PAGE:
One is that, if you are a woman, the number of quality single men declines. Among deniers of unpleasant realities—people known as progressives, leftists, and feminists—this truth is denied and labelled “sexist.” But, as Susan Patton, a Princeton graduate, wrote in an article titled “Advice for the young women of Princeton,” published in Princeton’s student newspaper: “Find a husband on campus before you graduate. … From a sheer numbers perspective, the odds will never be as good to be surrounded by all of these extraordinary men.”

The other bad thing that happens when people wait until they are “ready” to get married is that they often end up waiting longer and longer. After a certain point, being single becomes the norm and the thought of marrying becomes less, not more, appealing. So over time you can actually become less “ready” to get married.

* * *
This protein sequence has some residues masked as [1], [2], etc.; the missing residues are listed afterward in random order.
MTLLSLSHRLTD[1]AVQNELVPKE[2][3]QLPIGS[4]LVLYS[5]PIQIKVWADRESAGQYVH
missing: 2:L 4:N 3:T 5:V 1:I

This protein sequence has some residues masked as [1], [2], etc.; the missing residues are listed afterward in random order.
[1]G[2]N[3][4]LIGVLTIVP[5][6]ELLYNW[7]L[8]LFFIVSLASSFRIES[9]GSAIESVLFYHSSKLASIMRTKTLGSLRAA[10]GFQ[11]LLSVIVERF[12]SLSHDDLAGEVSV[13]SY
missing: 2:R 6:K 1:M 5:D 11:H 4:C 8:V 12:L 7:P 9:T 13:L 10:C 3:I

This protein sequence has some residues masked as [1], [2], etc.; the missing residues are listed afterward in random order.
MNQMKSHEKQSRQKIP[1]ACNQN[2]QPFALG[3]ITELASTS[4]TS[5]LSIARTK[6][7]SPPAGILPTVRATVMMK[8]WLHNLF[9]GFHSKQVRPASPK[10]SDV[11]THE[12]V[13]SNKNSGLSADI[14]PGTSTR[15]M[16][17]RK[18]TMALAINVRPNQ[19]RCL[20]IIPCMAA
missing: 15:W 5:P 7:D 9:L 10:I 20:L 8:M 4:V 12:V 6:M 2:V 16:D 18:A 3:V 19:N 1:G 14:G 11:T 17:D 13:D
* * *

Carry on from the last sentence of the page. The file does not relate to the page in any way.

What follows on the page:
And one more thing: If you’re 25 and not ready to commit to another person, in most cases—even if you are a kind person, and a responsible worker or serious student—“I’m not ready to get married” means “I’m not ready to stop being preoccupied with myself,” or to put it as directly as possible, “I’m not ready to grow up.” (No job on earth makes you grow up like getting married does.)

People didn’t marry in the past only because they fell in love. And people can fall in love and not marry — as happens frequently today. People married because it was a primary societal value. People understood that it was better for society and for the vast majority of its members that as many individuals as possible commit to someone and take care of that person. Among other things, when people stop taking care of one another, the state usually ends up doing so. Just compare the percentage of single people receiving welfare versus the percentage of married people.